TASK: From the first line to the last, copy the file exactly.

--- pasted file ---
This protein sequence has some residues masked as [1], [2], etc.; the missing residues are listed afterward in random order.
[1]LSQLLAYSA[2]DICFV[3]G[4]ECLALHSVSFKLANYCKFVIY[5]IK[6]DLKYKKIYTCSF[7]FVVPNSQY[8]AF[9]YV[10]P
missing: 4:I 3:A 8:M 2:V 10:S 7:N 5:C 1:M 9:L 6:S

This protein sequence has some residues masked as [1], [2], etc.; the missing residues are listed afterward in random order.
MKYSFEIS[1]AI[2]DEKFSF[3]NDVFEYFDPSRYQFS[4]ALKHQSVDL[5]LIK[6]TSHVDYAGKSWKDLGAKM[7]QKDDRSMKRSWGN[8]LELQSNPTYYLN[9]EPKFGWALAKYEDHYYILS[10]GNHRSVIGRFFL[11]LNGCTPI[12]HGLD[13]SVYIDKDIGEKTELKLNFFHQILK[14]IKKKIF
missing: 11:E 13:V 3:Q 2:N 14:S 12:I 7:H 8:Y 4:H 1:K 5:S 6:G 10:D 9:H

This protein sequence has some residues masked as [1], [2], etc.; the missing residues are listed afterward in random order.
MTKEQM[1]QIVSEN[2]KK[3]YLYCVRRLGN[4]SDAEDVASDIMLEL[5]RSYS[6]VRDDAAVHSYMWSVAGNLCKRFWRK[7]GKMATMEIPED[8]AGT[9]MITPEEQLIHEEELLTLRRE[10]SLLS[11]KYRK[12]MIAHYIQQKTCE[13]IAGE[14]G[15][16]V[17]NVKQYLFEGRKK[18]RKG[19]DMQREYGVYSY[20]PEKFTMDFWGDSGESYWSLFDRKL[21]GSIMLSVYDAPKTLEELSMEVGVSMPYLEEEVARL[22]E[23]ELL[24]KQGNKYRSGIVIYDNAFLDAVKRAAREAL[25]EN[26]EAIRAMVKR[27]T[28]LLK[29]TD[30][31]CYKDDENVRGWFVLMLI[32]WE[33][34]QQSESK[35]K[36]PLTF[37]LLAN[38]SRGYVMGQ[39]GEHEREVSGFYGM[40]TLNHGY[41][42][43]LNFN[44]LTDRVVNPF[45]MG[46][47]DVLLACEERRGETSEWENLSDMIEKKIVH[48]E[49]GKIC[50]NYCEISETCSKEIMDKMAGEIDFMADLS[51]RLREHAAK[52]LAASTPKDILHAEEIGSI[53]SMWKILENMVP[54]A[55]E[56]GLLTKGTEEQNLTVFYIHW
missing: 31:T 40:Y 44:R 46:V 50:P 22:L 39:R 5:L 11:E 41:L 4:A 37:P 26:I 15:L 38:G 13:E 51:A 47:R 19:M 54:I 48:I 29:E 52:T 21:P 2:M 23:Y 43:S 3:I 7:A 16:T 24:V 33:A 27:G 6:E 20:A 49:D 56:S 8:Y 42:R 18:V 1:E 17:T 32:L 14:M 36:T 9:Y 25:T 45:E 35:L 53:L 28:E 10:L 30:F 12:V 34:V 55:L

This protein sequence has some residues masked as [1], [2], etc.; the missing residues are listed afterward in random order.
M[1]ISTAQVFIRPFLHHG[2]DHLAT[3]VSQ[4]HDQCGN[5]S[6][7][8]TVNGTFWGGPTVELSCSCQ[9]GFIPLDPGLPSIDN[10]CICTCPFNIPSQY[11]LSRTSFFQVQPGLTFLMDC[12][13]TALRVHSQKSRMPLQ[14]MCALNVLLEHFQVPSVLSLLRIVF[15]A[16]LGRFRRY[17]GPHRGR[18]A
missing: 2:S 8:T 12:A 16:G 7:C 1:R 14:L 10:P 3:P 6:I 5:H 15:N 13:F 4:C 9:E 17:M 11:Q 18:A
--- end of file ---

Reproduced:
This protein sequence has some residues masked as [1], [2], etc.; the missing residues are listed afterward in random order.
[1]LSQLLAYSA[2]DICFV[3]G[4]ECLALHSVSFKLANYCKFVIY[5]IK[6]DLKYKKIYTCSF[7]FVVPNSQY[8]AF[9]YV[10]P
missing: 4:I 3:A 8:M 2:V 10:S 7:N 5:C 1:M 9:L 6:S

This protein sequence has some residues masked as [1], [2], etc.; the missing residues are listed afterward in random order.
MKYSFEIS[1]AI[2]DEKFSF[3]NDVFEYFDPSRYQFS[4]ALKHQSVDL[5]LIK[6]TSHVDYAGKSWKDLGAKM[7]QKDDRSMKRSWGN[8]LELQSNPTYYLN[9]EPKFGWALAKYEDHYYILS[10]GNHRSVIGRFFL[11]LNGCTPI[12]HGLD[13]SVYIDKDIGEKTELKLNFFHQILK[14]IKKKIF
missing: 11:E 13:V 3:Q 2:N 14:S 12:I 7:H 8:Y 4:H 1:K 5:S 6:G 10:D 9:H

This protein sequence has some residues masked as [1], [2], etc.; the missing residues are listed afterward in random order.
MTKEQM[1]QIVSEN[2]KK[3]YLYCVRRLGN[4]SDAEDVASDIMLEL[5]RSYS[6]VRDDAAVHSYMWSVAGNLCKRFWRK[7]GKMATMEIPED[8]AGT[9]MITPEEQLIHEEELLTLRRE[10]SLLS[11]KYRK[12]MIAHYIQQKTCE[13]IAGE[14]G[15][16]V[17]NVKQYLFEGRKK[18]RKG[19]DMQREYGVYSY[20]PEKFTMDFWGDSGESYWSLFDRKL[21]GSIMLSVYDAPKTLEELSMEVGVSMPYLEEEVARL[22]E[23]ELL[24]KQGNKYRSGIVIYDNAFLDAVKRAAREAL[25]EN[26]EAIRAMVKR[27]T[28]LLK[29]TD[30][31]CYKDDENVRGWFVLMLI[32]WE[33][34]QQSESK[35]K[36]PLTF[37]LLAN[38]SRGYVMGQ[39]GEHEREVSGFYGM[40]TLNHGY[41][42][43]LNFN[44]LTDRVVNPF[45]MG[46][47]DVLLACEERRGETSEWENLSDMIEKKIVH[48]E[49]GKIC[50]NYCEISETCSKEIMDKMAGEIDFMADLS[51]RLREHAAK[52]LAASTPKDILHAEEIGSI[53]SMWKILENMVP[54]A[55]E[56]GLLTKGTEEQNLTVFYIHW
missing: 31:T 40:Y 44:R 46:V 50:P 22:L 39:R 5:L 11:E 41:L 4:A 37:P 26:I 15:L 38:G 13:E 51:A 47:R 19:M 54:I 48:I 29:E 52:T 21:P 2:M 23:Y 43:S 3:I 7:A 16:T 24:V 33:A 27:G 6:E 20:A 49:D 56:S 8:Y 42:R 18:V 1:E 17:T 32:L 14:M 36:T 9:Y 25:T 45:E 35:L 53:L 28:E 10:L 30:F 12:V 34:V 55:L

This protein sequence has some residues masked as [1], [2], etc.; the missing residues are listed afterward in random order.
M[1]ISTAQVFIRPFLHHG[2]DHLAT[3]VSQ[4]HDQCGN[5]S[6][7][8]TVNGTFWGGPTVELSCSCQ[9]GFIPLDPGLPSIDN[10]CICTCPFNIPSQY[11]LSRTSFFQVQPGLTFLMDC[12][13]TALRVHSQKSRMPLQ[14]MCALNVLLEHFQVPSVLSLLRIVF[15]A[16]LGRFRRY[17]GPHRGR[18]A
missing: 2:S 8:T 12:A 16:G 7:C 1:R 14:L 10:P 3:P 6:I 5:H 15:N 13:F 4:C 9:E 17:M 11:Q 18:A